Game Face

| 8 Comments

Steve H. of Hog on Ice and Val Prieto of Babalu Blog are having a smoke-off. Steve will be smoking a duck; I think Val is doing a chicken.

I'm torn as to who I should throw my support to. I mean, I have conversed with Steve on several occasions, whereas I've never done so with Val. So Steve gets points for acquaintanceship.

But Steve fallaciously insists his electric smoker will outperform Val's charcoal smoker. Oh, sure, the finished products of the two smokers will likely be nearly indistinguishable, taste-wise. Steve, however, omits the "soul factor" from his calulations.

Smoking is more than just putting a hunk of meat into a warm smoke-filled enclosure until it reaches the peak of tenderness and tastiness. Smoking is a labor of love - tending the fire, keeping the temperature on the sweet-spot, adding the smoke-producing wood chunks. It demands periodic attention throughout the day, and when you've finished, you have a work of art that the people you're feeding know is the result of your expert ministrations.

It shows them that you care enough to smoke the very best.

</sentimentality>

Plus, of course, during the intervals between smoker-tending sessions you can drink beer. Make sure you have at least a twelve-pack handy.

If you're using an electric smoker, you might as well just oven-roast the meat and add Liquid Smoke when you're done.

Sorry, Steve - I have to go with Val on this one.

8 Comments

I guess I should point out the irony of a person who writes using a computer, complaining about smoking meat with a primitive electric heating element.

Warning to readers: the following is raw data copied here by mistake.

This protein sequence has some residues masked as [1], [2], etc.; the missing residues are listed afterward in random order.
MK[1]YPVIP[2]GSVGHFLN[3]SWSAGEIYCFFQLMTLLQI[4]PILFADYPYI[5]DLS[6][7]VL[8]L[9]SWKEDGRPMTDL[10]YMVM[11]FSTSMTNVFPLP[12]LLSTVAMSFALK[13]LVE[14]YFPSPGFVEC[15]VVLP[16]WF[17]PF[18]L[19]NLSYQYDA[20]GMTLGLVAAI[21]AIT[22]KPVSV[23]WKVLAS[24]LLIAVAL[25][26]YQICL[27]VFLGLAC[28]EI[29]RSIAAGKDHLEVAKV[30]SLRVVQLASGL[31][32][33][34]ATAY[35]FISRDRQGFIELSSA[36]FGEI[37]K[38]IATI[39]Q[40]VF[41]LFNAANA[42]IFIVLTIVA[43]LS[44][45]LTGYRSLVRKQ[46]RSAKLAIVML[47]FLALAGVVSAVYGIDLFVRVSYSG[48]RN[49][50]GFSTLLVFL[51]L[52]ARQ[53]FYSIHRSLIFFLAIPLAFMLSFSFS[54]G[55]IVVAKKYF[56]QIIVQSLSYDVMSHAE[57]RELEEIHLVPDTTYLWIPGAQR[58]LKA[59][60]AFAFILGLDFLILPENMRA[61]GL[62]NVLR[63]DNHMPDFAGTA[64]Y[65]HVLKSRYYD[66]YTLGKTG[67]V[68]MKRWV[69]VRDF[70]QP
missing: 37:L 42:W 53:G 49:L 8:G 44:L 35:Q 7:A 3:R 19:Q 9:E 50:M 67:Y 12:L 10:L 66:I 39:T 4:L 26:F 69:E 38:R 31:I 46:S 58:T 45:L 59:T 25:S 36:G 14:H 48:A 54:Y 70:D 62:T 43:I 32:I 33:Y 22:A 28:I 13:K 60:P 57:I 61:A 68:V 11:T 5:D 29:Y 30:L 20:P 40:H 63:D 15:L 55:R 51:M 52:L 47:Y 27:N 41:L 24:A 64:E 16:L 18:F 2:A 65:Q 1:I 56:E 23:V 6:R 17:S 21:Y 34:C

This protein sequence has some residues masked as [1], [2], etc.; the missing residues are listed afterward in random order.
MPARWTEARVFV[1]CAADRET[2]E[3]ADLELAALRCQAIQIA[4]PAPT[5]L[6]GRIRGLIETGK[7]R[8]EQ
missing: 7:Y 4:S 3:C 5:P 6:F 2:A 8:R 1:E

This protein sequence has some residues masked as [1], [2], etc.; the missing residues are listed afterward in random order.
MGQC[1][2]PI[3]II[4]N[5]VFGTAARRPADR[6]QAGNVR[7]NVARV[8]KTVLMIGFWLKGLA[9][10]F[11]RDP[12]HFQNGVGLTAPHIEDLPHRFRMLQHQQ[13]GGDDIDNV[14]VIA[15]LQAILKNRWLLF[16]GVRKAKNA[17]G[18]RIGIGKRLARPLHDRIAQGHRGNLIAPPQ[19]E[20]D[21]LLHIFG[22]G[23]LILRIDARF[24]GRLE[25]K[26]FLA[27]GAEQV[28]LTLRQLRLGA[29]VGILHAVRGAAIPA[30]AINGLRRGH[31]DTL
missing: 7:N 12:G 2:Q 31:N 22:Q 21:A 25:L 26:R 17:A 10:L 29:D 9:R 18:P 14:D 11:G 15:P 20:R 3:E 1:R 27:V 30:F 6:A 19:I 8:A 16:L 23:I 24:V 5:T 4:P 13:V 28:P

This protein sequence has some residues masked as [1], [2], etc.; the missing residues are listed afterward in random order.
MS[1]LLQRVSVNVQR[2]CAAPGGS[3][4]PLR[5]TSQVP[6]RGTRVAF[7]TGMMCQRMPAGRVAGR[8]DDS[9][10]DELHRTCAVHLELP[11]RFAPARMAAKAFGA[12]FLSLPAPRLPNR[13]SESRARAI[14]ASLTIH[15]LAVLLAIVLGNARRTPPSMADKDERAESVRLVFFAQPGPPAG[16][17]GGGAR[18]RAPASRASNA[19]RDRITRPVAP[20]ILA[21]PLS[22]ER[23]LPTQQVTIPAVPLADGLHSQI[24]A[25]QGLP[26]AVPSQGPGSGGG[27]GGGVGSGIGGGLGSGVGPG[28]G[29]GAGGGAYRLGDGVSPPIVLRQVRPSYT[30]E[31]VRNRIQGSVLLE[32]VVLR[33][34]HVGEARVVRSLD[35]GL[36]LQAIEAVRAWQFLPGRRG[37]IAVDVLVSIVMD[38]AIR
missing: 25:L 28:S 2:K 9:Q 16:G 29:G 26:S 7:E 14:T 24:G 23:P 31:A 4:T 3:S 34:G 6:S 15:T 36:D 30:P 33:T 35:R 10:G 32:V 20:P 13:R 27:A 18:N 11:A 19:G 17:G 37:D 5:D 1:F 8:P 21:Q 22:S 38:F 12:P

Possibly. But if my old Amiga500 was capable of any useful work, I'd still be using it.

In contrast, charcoal is a perfectly serviceable method of cooking. There has never been an absolute need to supercede it; it hasn't stopped working yet. ;-)

Charcoal is a crude method. You should at least use coal that's undergone advanced physical cleaning followed by aqueous phase pretreatment, selective agglomeration, and the like.

If nothing else, make your own charcoal. But to make it challenging, try making it out of leaves, like this researcher in India finally managed to do. http://www.goodnewsindia.com/Pages/content/discovery/karve.html

Mmmm... Maple leaf smoked duck... Mmmm....

Hmm... You need to check Steve's update Russ. I think Val has a good chance of taking him.

Thanks for the support Russ. Using an electric smoker is one step closer to calling Pizza Hut for a smoked chicken pizza.

Iffin you dont work on it, it aint BBQ.

Electric? Charcoal?

Sorry, but if it's being smoked, what's wrong with WOOD?

For grilling, I prefer gas(with wood chips in assist) to charcoal, but for smoking or camp cooking, wood's the only way to fly.

You tell 'em, Brian! "Mesquite smoked" isn't supposed to mean cooked over a pile of charcoal with a few mesquite chunks thrown in for good measure.

Out here in SoCal, when people say 'barbecue' they are usually referring to cooking burgers on a gas grill. Sacrelige, I tell you!!! Those of us raised in Texas (and a few other choice locations) know that BBQ is a sacred thing.

Granted, good smoking wood is a bit harder to find out here, but the effort is more than worth it.

Speaking of which, I need to go pick up another rack of ribs.

Mmmm.....

Well, Scott, I prefer Red Alder to Mesquite, but that's because I'm from the Pacific Northwest. I'm a firm believer in the "When in Rome" school of cooking. If I were to visit the south, I'd expect the wood to be hickory. In the Southwest, Mesquite. Here, it's alder -- the Indians of the PNW have used it to smoke food for centuries, and it's darned good. Ther one-two combo for traditional northwest food is to put salmon steaks on cedar planks and cook them by an alder fire.

I do use a gas grill, but that's of necessity, not choice -- a real wood barbecue is darned expensive.

One of the great things about living in the land of the destination of the Oregon Trail is the fact that immigrants came here from all over the rest of the country, and so our cuiasine and culture have been influenced by multiple sources -- the Deep South, New England, and the Midwest, as well as German, Dutch, Scandinavian and Irish. So while one form of barbecue is gospel in one region and anathema in another, all forms are perfectly acceptable here.

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